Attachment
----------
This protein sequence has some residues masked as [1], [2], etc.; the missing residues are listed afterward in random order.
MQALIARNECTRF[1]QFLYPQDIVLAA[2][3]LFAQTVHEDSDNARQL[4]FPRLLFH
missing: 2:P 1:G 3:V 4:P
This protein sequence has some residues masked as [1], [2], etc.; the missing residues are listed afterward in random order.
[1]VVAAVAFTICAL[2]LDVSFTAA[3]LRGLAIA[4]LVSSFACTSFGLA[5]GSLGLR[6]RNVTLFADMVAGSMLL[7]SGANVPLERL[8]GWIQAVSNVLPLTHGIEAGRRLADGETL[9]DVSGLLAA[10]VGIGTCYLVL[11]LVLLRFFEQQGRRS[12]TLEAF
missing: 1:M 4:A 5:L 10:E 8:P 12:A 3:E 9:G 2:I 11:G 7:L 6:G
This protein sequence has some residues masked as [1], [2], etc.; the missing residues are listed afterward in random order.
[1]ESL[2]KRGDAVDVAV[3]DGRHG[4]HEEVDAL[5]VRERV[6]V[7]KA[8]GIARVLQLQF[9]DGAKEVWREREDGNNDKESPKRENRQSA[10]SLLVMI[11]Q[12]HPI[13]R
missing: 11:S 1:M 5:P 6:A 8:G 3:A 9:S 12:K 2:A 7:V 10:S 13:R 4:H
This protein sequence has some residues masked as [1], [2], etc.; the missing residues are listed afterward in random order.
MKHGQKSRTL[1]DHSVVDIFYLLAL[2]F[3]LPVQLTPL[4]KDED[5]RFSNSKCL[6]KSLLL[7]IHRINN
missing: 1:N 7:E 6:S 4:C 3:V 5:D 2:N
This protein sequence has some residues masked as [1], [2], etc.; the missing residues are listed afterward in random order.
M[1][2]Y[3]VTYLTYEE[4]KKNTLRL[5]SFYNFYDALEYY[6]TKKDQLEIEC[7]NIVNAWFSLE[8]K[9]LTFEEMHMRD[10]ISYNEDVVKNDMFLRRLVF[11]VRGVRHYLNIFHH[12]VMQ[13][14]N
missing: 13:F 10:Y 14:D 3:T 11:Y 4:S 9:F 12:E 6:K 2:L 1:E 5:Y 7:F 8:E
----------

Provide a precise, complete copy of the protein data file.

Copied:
This protein sequence has some residues masked as [1], [2], etc.; the missing residues are listed afterward in random order.
MQALIARNECTRF[1]QFLYPQDIVLAA[2][3]LFAQTVHEDSDNARQL[4]FPRLLFH
missing: 2:P 1:G 3:V 4:P
This protein sequence has some residues masked as [1], [2], etc.; the missing residues are listed afterward in random order.
[1]VVAAVAFTICAL[2]LDVSFTAA[3]LRGLAIA[4]LVSSFACTSFGLA[5]GSLGLR[6]RNVTLFADMVAGSMLL[7]SGANVPLERL[8]GWIQAVSNVLPLTHGIEAGRRLADGETL[9]DVSGLLAA[10]VGIGTCYLVL[11]LVLLRFFEQQGRRS[12]TLEAF
missing: 1:M 4:A 5:L 10:E 8:P 12:A 3:E 9:G 2:I 11:G 7:L 6:G
This protein sequence has some residues masked as [1], [2], etc.; the missing residues are listed afterward in random order.
[1]ESL[2]KRGDAVDVAV[3]DGRHG[4]HEEVDAL[5]VRERV[6]V[7]KA[8]GIARVLQLQF[9]DGAKEVWREREDGNNDKESPKRENRQSA[10]SLLVMI[11]Q[12]HPI[13]R
missing: 11:S 1:M 5:P 6:A 8:G 3:A 9:S 12:K 2:A 7:V 10:S 13:R 4:H
This protein sequence has some residues masked as [1], [2], etc.; the missing residues are listed afterward in random order.
MKHGQKSRTL[1]DHSVVDIFYLLAL[2]F[3]LPVQLTPL[4]KDED[5]RFSNSKCL[6]KSLLL[7]IHRINN
missing: 1:N 7:E 6:S 4:C 3:V 5:D 2:N
This protein sequence has some residues masked as [1], [2], etc.; the missing residues are listed afterward in random order.
M[1][2]Y[3]VTYLTYEE[4]KKNTLRL[5]SFYNFYDALEYY[6]TKKDQLEIEC[7]NIVNAWFSLE[8]K[9]LTFEEMHMRD[10]ISYNEDVVKNDMFLRRLVF[11]VRGVRHYLNIFHH[12]VMQ[13][14]N
missing: 13:F 10:Y 14:D 3:T 11:Y 4:S 9:F 12:E 6:K 2:L 1:E 5:Y 7:F 8:E